The mobile market is big--really big. A report by CTIA, an international association for the wireless telecommunications industry, estimates there are more than 180 million wireless customers in the U.S.--that's a lot of tiny screens. From business applications to software, digital content and more, the sky's the limit for innovative entrepreneurs. KidsOK in the United Kingdom, for one, has developed software that allows parents to track their children by pinging their cell phones with a text message.
Paul Scanlan, co-founder of MobiTV, a Berkeley, California, TV and radio service provider for mobile phones, says opportunities abound because many carriers are giving away phones with advanced capabilities, like watching TV. And as Scanlan, 35, points out: "In the internet market, most services [are] free, but in mobile, everybody is conditioned to pay for it."
At some point, though, consumers won't be able to afford all those cool services, right? Scanlan, whose business has grown from 15 to 115 employees in just two years, observes that increased data plans have been accompanied by cheaper voice plans, so consumers spend about the same amount. Huge market, better hardware and stable pricing--maybe it's time for you to get mobile, too.
Consumers are embracing individuality: iPods don't need to be white, cell phones don't have to be silver, and it's OK for a game console to have flames on it--unless it's on fire. Thanks to skins, speakers, holders and more, our digital gadgets can now be our own.
One entrepreneur jumping on the trend is SkinIt co-founder Mike Stemple, 35, who launched his Golden, Colorado, company a year ago with his brothers Tom, 40, and Chris, 33. SkinIt creates personalized peel-and-stick skins for more than 1,000 different devices, from TiVo remotes to XM radios. "The accessory of choice has always been the content you put on your iPod or the game or ring tone you put on your phone," says Mike. "Now we're seeing a renaissance in the actual physical accessory market."
In this resurgence, customization, which lets consumers select from a limited set of options, has given way to personalization, which allows consumers infinite possibilities--to use their own image, for example. That's what SkinIt offers--and it has reaped the rewards, with sales exceeding $3 million in 2005.
Customization isn't dead, however. Opportunities range from adding functionality to changing the form factor of a product. Wrap an iPod in a case that resembles a porcupine or dock it in external speakers, and you've made it more appealing to a new demographic or changed the way it's used.--Steve Cooper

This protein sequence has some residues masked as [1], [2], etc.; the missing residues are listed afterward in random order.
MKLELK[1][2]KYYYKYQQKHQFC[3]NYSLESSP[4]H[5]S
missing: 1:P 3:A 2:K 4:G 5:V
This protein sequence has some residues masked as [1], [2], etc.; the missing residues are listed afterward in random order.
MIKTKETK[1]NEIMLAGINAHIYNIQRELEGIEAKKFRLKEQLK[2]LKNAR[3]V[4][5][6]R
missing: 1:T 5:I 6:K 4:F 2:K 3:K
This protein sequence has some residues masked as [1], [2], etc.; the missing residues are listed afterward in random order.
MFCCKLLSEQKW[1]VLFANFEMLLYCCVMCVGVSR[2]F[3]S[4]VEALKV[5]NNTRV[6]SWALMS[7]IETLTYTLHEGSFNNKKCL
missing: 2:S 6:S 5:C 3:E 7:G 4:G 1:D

When shows like HGTV's Designed to Sell and A&E's Sell This House become the water-cooler topics of choice, it's safe to say there's something to this home-staging brouhaha. And according to a 2003 HomeGain nation-wide survey of 2,000 real estate agents, home improvements in the $80 to $2,800 range made before a sale yielded the highest returns later.
Not surprisingly, staging--showcasing a property so it appeals to buyers--has become big business. That means decluttering, furnishing whole houses to look spectacular or creating vignettes for walk-throughs. Some entrepreneurs even diversify with services like consulting, junk hauling, move-in arranging, color consultation and personal shopping.
According to stagers we spoke with, you can get started with as little as $500 to $1,000 for a home office and marketing materials. Teresa Hagaman, president and founder of StagedRight Inc. in Berryville, Virginia, says you can expect to reinvest income into the business for the first three years. The 38-year-old has had to hire four employees, as sales have tripled each year since she began in early 2003.
But how will this business fare if the real estate bubble bursts? Trish Boyle, 40, founder of Stage Right Design in Westport, Connecticut, is optimistic: "There will still be people needing to buy and sell homes, and sellers will be at risk of losing equity, so they will need stagers even more."
According to AARP, 82 percent of midlife and older Americans wish to remain in their homes forever. With the oldest boomers turning 60 next year, this means you can expect to hear a lot more about retrofitting homes for senior living.
The National Association of Home Builders in Washington, DC, predicts that the aging-in-place remodeling market will comprise anywhere from $20 billion to $25 billion of the more than $214 billion remodeling market in the coming years. But "boomers don't want to see themselves as getting frail," says Jim Lapides of the NAHB Remodelors Council. Making stairs easier to climb or lowering light switches may ease the aging process, but many seniors won't seek out such retrofits.
So the NAHB encourages remodelers to cross-sell subtle retrofitting for aging in place when doing routine jobs in seniors' homes.
Networking is key to reaching this demo-graphic. Get started by targeting local clubs, insurance outfits and health-care professionals.--Michelle Prather